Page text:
I had persuaded myself that I had said my last word on the burqa in last week’s column when an Australian imam of Egyptian extraction, Taj Din al-Hilali, delivered a sermon in Sydney in which he suggested that the Lebanese Australians who had committed a series of gang rapes in that city weren’t wholly to blame for the crime. The imam compared unveiled women to exposed meat: just as it was natural and instinctive for a cat to pounce on exposed meat, immodestly dressed women who wore make-up and “swayed” seductively were, he implied, inviting assault. If the raped women had stayed home in their hijabs, nothing would have happened. Hilali went on to argue that immodest women were mainly responsible for adultery, that they were soldiers of Satan bent on seducing men.
The good imam has now asked for leave from his post as Australia’s leading Muslim cleric because he has had a “mild” heart attack, but the new gargoyle he has added to the West’s Chamber of Muslim Horrors is doing brisk business.
The world’s major religions are both patriarchal and intermittently misogynist. Muslim jurisprudence on issues such as the triple talaq, inheritance, the relative value of male and female witness in a court of law has lumbered Islam with a particularly unflattering reputation for denying women equality, for characterizing women as naturally less responsible than men and for endorsing the authority of men over women. The progressive prescriptions of a 7th-century faith, have become, because of orthodox literalism and the passage of time, Exhibits A, B and C in Modernity’s case against Islam.
But the imam’s grotesque analogy between unveiled women and exposed meat (which could be read as a justification for sexual assault) and Jack Straw’s civil, almost diffident, account of his encounters with veiled women have something in common. They’re both based on an invocation of ‘common sense’.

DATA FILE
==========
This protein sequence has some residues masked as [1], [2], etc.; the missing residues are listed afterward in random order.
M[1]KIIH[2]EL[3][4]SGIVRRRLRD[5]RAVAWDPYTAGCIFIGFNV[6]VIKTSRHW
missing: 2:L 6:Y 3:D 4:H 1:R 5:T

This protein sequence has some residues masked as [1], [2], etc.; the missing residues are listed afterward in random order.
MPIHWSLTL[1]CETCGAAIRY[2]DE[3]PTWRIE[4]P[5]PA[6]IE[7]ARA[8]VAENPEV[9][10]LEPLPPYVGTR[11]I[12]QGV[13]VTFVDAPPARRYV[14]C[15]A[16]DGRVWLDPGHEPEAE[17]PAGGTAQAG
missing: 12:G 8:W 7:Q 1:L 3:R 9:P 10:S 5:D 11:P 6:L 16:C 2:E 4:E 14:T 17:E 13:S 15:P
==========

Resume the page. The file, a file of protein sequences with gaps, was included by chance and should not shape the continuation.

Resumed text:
When Jack Straw and Tony Blair and liberal columnists and feminists criticize the burqa as a statement of separateness, as a source of unease and as a threatening symbol of difference they are appealing to the common sense of modern people. How can you talk meaningfully to someone who has her face covered up' An Indian blogger, Ruchira Paul, neatly summed up this appeal to the common sense of the contemporary reader: “Despite my exposure to the veil and the burqa from early childhood, I must confess that I still feel vaguely uncomfortable in their presence. Not the head scarf, not turbans, not long dresses covering the body from neck to ankle — but a face hidden behind a veil, which lets you see just a pair of eyes (even those are sometimes hidden behind twin windows of netted fabric) has a disconcerting effect on me. There is a palpable feeling of being at a disadvantage when the other person can scrutinize your face but you can’t see hers.”
Even though my personal reaction to burqa-wearing women wasn’t the same as Ruchira’s, I found myself nodding in agreement at the reasonableness of her reaction and, by extension, Jack Straw’s. But head-nodding common sense needs to be resisted for two reasons. One, because it stifles our ability to empathize with unfamiliar points of view and two, because common sense is nearly always grounded in a coercive consensus.